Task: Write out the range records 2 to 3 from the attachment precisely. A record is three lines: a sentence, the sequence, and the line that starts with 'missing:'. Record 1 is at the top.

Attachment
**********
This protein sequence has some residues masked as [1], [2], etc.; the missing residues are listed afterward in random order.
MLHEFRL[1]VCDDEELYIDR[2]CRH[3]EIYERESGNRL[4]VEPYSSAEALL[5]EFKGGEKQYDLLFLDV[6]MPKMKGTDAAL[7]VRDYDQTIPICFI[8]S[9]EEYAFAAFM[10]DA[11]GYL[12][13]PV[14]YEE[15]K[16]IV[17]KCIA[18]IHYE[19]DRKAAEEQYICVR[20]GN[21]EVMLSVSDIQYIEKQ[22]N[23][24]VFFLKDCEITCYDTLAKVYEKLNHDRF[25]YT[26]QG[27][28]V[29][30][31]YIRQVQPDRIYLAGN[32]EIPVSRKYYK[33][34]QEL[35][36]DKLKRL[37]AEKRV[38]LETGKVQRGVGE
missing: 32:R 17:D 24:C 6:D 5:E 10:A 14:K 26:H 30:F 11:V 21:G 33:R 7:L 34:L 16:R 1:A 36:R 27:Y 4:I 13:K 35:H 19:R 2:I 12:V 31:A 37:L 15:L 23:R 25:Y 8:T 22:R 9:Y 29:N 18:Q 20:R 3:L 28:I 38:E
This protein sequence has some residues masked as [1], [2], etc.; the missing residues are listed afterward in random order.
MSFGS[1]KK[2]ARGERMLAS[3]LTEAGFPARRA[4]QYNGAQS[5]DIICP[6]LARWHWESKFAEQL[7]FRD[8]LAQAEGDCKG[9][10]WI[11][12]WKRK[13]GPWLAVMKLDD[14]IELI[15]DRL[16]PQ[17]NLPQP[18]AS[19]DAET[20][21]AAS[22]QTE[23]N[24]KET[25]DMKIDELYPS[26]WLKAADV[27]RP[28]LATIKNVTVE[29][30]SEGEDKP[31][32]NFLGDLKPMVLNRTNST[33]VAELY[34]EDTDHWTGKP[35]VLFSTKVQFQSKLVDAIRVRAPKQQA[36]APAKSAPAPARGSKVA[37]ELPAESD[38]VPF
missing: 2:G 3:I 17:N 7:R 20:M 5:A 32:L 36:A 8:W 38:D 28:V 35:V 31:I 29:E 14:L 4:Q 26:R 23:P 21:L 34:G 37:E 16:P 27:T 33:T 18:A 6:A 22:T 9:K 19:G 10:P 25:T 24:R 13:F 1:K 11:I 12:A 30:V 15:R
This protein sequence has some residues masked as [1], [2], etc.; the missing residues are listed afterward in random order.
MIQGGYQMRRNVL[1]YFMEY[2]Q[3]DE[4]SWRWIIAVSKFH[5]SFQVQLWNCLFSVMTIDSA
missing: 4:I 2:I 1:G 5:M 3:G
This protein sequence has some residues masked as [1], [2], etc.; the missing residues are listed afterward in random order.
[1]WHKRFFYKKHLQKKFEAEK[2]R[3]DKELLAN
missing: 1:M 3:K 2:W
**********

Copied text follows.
This protein sequence has some residues masked as [1], [2], etc.; the missing residues are listed afterward in random order.
MSFGS[1]KK[2]ARGERMLAS[3]LTEAGFPARRA[4]QYNGAQS[5]DIICP[6]LARWHWESKFAEQL[7]FRD[8]LAQAEGDCKG[9][10]WI[11][12]WKRK[13]GPWLAVMKLDD[14]IELI[15]DRL[16]PQ[17]NLPQP[18]AS[19]DAET[20][21]AAS[22]QTE[23]N[24]KET[25]DMKIDELYPS[26]WLKAADV[27]RP[28]LATIKNVTVE[29][30]SEGEDKP[31][32]NFLGDLKPMVLNRTNST[33]VAELY[34]EDTDHWTGKP[35]VLFSTKVQFQSKLVDAIRVRAPKQQA[36]APAKSAPAPARGSKVA[37]ELPAESD[38]VPF
missing: 2:G 3:I 17:N 7:R 20:M 5:A 32:L 36:A 8:W 38:D 28:V 35:V 31:I 29:E 14:L 4:Q 26:R 23:P 21:L 34:G 37:E 16:P 27:T 33:T 18:A 6:A 22:T 9:K 19:G 10:P 25:T 24:R 13:F 1:K 11:I 12:A 30:V 15:R
This protein sequence has some residues masked as [1], [2], etc.; the missing residues are listed afterward in random order.
MIQGGYQMRRNVL[1]YFMEY[2]Q[3]DE[4]SWRWIIAVSKFH[5]SFQVQLWNCLFSVMTIDSA
missing: 4:I 2:I 1:G 5:M 3:G